* European shares close lower as luxury goods makers slide
* S&P 500 above record closing high; retailers strong
* China's yuan steady after Tuesday's slide
* Ruble hits five-year low on Ukraine fallout
* Gold touches four-month peak
* Fed Chair Yellen to testify to Senate on Thursday
NEW YORK, Feb 26 (Reuters) - World stocks markets edged lower on Wednesday, stung by growing worries over some emerging markets grew as escalating tensions in the Ukraine sent the Russian ruble to a five-year low, while equities on Wall Street rose. The drop in the ruble came a day after China's yuan had its biggest drop in three years, which weighed on shares of European luxury goods makers because of their heavy exposure to emerging markets. The S&P 500 was on track to break its record closing high of 1,848.38 set on Jan. 15, as data showing that sales of new U.S. single-family homes surged to a 5-1/2-year high in January eased concerns about a slowing of economic momentum. The upbeat data was welcome after a string of soft economic releases, although investors have shown a willingness of late to forgive disappointing data due to harsh winter weather. "The new-home sales did give us reason for some optimism today, although it does look like sort of an anomalous data point, especially given it was up so strongly in the East," said Kim Forrest, senior equity research analyst at Fort Pitt Capital Group in Pittsburgh. "The market has really wanted to overlook any sort of negative news and it continues that pattern." The ruble slid as tensions escalated in Ukraine, after Russian President Vladimir Putin ordered drills by his armed forces to test combat readiness in western Russia, near the border with Ukraine. The threat of debt default by Ukraine also increased. Russia holds $3 billion worth of Ukrainian debt issued last December, which could end up in default if certain terms are breached. Ukraine has asked the International Monetary Fund to help prepare a new financial aid program, while the country's central bank chairman said the new government would soon have its own anti-crisis program ready. The ruble was at 36.025 to the dollar, after touching its lowest level since March 2009. Ukraine's hryvnia hit a record low of 10 per dollar. The market moves come as some investors have already been pulling money out of emerging markets and putting it back into better-understood developed economies. Chinese shares and the yuan stabilized after sharp falls on Tuesday, although dealers suspect the People's Bank of China was maintaining a gradual squeeze on the yuan , to inject more two-way volatility into the market and wrong-foot speculators betting it would keep rising. The country's foreign exchange regulator said a dip in the yuan is normal as some investors unwind their long bets on the currency, helping inject two-way exchange rate volatility over time.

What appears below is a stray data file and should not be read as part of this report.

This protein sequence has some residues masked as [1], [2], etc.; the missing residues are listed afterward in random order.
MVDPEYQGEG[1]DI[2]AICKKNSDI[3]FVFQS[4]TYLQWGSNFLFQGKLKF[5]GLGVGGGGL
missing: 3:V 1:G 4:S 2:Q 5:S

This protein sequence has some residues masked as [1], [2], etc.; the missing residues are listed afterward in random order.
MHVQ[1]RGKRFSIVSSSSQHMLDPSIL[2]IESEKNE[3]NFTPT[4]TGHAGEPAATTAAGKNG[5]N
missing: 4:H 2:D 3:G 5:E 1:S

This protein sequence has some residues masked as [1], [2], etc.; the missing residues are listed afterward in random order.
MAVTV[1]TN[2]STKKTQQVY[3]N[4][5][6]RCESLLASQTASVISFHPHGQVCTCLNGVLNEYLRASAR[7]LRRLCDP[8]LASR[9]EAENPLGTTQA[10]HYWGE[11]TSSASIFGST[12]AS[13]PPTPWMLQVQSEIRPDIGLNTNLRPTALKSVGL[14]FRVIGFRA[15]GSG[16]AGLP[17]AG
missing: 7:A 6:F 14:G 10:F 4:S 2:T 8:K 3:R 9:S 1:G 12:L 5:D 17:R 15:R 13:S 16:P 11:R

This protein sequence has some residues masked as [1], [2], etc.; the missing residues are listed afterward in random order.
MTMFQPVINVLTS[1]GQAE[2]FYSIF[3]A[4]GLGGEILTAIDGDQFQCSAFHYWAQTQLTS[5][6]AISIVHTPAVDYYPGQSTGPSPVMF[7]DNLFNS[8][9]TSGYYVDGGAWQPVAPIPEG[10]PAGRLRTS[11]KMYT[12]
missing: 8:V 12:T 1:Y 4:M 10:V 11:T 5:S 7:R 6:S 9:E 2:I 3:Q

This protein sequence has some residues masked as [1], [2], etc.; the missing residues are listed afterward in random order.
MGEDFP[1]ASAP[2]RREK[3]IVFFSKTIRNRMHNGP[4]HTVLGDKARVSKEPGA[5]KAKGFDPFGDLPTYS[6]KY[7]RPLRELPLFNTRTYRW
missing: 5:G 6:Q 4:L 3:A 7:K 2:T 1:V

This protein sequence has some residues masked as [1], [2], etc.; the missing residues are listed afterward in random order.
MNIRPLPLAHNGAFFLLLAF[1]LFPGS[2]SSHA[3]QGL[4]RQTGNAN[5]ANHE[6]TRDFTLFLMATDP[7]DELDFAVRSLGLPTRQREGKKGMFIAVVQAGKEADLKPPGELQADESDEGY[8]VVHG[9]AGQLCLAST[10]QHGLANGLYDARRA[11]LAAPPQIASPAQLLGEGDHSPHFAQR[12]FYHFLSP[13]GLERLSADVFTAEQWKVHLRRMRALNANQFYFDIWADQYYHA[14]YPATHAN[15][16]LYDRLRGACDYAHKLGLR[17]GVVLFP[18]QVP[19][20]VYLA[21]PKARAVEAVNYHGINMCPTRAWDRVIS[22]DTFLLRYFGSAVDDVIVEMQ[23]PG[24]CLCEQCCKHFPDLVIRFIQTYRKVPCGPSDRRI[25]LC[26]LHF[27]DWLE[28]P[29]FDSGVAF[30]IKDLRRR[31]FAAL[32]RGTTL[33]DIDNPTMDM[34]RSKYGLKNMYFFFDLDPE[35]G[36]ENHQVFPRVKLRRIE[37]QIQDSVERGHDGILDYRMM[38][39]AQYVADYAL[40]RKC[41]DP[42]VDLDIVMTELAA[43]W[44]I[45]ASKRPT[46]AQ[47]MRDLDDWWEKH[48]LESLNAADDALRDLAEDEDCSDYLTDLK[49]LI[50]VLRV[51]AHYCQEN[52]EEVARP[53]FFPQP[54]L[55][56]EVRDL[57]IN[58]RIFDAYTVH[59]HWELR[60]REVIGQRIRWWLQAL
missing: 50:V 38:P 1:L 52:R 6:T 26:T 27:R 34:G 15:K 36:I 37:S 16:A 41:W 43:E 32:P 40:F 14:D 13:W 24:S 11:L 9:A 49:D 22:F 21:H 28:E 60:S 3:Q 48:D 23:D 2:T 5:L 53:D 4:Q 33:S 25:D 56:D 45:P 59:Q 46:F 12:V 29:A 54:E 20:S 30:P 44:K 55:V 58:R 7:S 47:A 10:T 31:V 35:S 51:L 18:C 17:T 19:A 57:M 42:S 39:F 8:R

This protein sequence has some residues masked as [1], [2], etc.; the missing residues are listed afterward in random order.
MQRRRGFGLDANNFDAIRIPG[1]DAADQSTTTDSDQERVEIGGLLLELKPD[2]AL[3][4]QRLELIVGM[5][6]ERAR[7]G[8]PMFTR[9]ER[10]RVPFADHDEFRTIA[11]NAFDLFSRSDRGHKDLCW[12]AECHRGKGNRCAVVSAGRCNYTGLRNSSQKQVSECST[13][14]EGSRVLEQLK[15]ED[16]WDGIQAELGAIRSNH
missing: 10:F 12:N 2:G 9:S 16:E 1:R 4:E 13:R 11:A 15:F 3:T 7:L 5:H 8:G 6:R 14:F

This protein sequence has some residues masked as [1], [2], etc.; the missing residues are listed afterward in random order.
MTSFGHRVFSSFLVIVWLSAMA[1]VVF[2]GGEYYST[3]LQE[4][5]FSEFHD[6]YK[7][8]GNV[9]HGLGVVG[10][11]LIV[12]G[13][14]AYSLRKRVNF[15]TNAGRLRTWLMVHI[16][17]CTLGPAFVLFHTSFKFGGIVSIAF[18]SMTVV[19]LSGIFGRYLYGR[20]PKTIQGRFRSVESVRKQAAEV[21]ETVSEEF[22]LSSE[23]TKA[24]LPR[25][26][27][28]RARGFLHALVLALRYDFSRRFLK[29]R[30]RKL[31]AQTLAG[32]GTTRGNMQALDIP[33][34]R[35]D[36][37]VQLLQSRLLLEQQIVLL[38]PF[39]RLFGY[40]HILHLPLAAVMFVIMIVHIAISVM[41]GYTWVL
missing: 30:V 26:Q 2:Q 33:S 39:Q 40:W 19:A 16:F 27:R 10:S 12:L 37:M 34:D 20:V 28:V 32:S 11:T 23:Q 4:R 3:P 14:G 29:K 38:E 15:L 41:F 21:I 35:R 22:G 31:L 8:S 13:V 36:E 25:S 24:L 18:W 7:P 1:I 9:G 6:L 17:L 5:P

On Wall Street, retailers contributed to gains for a second straight session, with the S&P retail index up 2.7 percent. Shares of Lowe's Cos Inc, the No. 2 U.S. home improvement retailer, jumped 6.47 percent to $51.21 after the company reported strong growth in quarterly sales, showing that it was narrowing the gap with market leader Home Depot Inc . Target Corp shares climbed to an almost six-week high after the company reassured investors that customers were beginning to return to its U.S. stores, suggesting that the lingering impact of a data breach that affected millions of shoppers may not be as bad as some had feared. Shares of Target jumped 7.6 percent to $60.79. The Dow Jones industrial average rose 43.19 points or 0.27 percent, to 16,222.85, the S&P 500 gained 5 points or 0.27 percent, to 1,850.12 and the Nasdaq Composite added 23.303 points or 0.54 percent, to 4,310.89. Gains on Wall Street were held in check ahead of testimony Thursday. She is likely to get questions on the recent spate of soft U.S. economic news and what it might mean for policy. The MSCI world equity index, which tracks shares in 45 nations, fell 0.53 point or 0.13 percent, to 407.82. The pan-European FTSEurofirst 300 closed down 0.2 percent at 1,348.75 points, weighed down by declines in luxury goods makers. Shares of LVMH finished down 1.6 percent, Kering fell 2.2 percent, and Hermes was down 0.2 percent. The weakness was attributed to a note from Credit Suisse analysts who downgraded the sector to "benchmark" from "overweight," citing the sector's big exposure to China and other emerging markets. Credit Suisse was also in the spotlight, down 0.7 percent as a U.S. Senate subcommittee alleged new misdeeds by the Swiss lender. The dollar rose to its highest level in two weeks against a basket of major currencies as investors sought safety on the geopolitical tensions in Russia and Ukraine. The dollar index rose 0.5 percent to 80.503 after hitting a high of 80.524, it strongest level since February 13. The euro fell against the dollar, which was down 0.53 percent at $1.3672. Against the yen, the dollar was up 0.32 percent at 102.55. Yields on 10-year U.S. Treasury notes inched down to 2.688 percent. Gold retreated after earlier on Wednesday hitting four-month highs as the dollar firmed, but was still seen benefiting from uncertainty over China's economic policies and worries about the U.S. recovery in the short term. Spot gold touched its highest level since Oct. 30, at $1,345.35 an ounce, before falling 0.9 percent at $1,327.56.10.